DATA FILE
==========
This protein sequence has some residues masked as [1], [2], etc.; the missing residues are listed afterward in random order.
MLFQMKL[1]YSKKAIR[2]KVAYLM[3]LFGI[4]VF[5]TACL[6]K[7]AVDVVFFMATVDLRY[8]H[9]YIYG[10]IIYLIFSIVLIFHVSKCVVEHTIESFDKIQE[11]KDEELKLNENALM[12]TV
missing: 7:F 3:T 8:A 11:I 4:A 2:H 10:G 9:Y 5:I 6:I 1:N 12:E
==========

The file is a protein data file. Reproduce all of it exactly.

This protein sequence has some residues masked as [1], [2], etc.; the missing residues are listed afterward in random order.
MLFQMKL[1]YSKKAIR[2]KVAYLM[3]LFGI[4]VF[5]TACL[6]K[7]AVDVVFFMATVDLRY[8]H[9]YIYG[10]IIYLIFSIVLIFHVSKCVVEHTIESFDKIQE[11]KDEELKLNENALM[12]TV
missing: 7:F 3:T 8:A 11:I 4:A 2:H 10:G 9:Y 5:I 6:I 1:N 12:E